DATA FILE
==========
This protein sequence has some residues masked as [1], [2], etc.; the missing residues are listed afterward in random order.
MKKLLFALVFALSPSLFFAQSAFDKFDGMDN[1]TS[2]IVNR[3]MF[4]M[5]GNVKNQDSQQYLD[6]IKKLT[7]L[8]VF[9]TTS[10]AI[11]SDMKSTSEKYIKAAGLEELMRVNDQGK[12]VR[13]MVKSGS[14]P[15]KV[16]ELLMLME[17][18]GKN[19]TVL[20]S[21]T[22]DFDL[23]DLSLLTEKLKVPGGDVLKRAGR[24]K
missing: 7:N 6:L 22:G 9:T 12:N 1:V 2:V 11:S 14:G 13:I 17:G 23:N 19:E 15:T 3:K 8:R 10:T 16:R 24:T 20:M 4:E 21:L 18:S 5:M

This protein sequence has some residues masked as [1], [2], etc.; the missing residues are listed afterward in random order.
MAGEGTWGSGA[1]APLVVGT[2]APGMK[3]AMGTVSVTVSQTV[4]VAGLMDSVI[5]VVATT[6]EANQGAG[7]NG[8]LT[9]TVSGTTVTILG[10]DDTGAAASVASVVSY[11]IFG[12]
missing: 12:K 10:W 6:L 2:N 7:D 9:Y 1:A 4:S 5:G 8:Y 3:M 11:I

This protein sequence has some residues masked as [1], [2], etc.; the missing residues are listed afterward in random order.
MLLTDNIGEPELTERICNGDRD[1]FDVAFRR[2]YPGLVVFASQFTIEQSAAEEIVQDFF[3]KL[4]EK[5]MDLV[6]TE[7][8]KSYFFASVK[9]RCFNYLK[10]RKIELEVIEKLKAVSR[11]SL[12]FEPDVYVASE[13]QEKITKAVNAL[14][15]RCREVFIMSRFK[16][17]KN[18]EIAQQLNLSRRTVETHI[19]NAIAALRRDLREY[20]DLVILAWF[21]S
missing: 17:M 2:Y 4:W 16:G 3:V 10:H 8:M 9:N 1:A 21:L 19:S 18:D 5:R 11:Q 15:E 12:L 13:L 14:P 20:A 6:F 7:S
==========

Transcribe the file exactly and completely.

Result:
This protein sequence has some residues masked as [1], [2], etc.; the missing residues are listed afterward in random order.
MKKLLFALVFALSPSLFFAQSAFDKFDGMDN[1]TS[2]IVNR[3]MF[4]M[5]GNVKNQDSQQYLD[6]IKKLT[7]L[8]VF[9]TTS[10]AI[11]SDMKSTSEKYIKAAGLEELMRVNDQGK[12]VR[13]MVKSGS[14]P[15]KV[16]ELLMLME[17][18]GKN[19]TVL[20]S[21]T[22]DFDL[23]DLSLLTEKLKVPGGDVLKRAGR[24]K
missing: 7:N 6:L 22:G 9:T 12:N 1:V 2:V 11:S 14:G 13:I 17:G 23:N 19:E 15:T 3:K 8:R 10:T 16:R 24:T 20:M 4:E 21:L 18:S 5:M

This protein sequence has some residues masked as [1], [2], etc.; the missing residues are listed afterward in random order.
MAGEGTWGSGA[1]APLVVGT[2]APGMK[3]AMGTVSVTVSQTV[4]VAGLMDSVI[5]VVATT[6]EANQGAG[7]NG[8]LT[9]TVSGTTVTILG[10]DDTGAAASVASVVSY[11]IFG[12]
missing: 12:K 10:W 6:L 2:N 7:D 9:Y 1:A 4:S 5:G 8:Y 3:M 11:I

This protein sequence has some residues masked as [1], [2], etc.; the missing residues are listed afterward in random order.
MLLTDNIGEPELTERICNGDRD[1]FDVAFRR[2]YPGLVVFASQFTIEQSAAEEIVQDFF[3]KL[4]EK[5]MDLV[6]TE[7][8]KSYFFASVK[9]RCFNYLK[10]RKIELEVIEKLKAVSR[11]SL[12]FEPDVYVASE[13]QEKITKAVNAL[14][15]RCREVFIMSRFK[16][17]KN[18]EIAQQLNLSRRTVETHI[19]NAIAALRRDLREY[20]DLVILAWF[21]S
missing: 17:M 2:Y 4:W 16:G 3:V 10:H 8:M 9:N 1:A 21:L 19:S 18:D 5:R 11:Q 15:E 12:L 13:L 14:P 20:A 6:F 7:S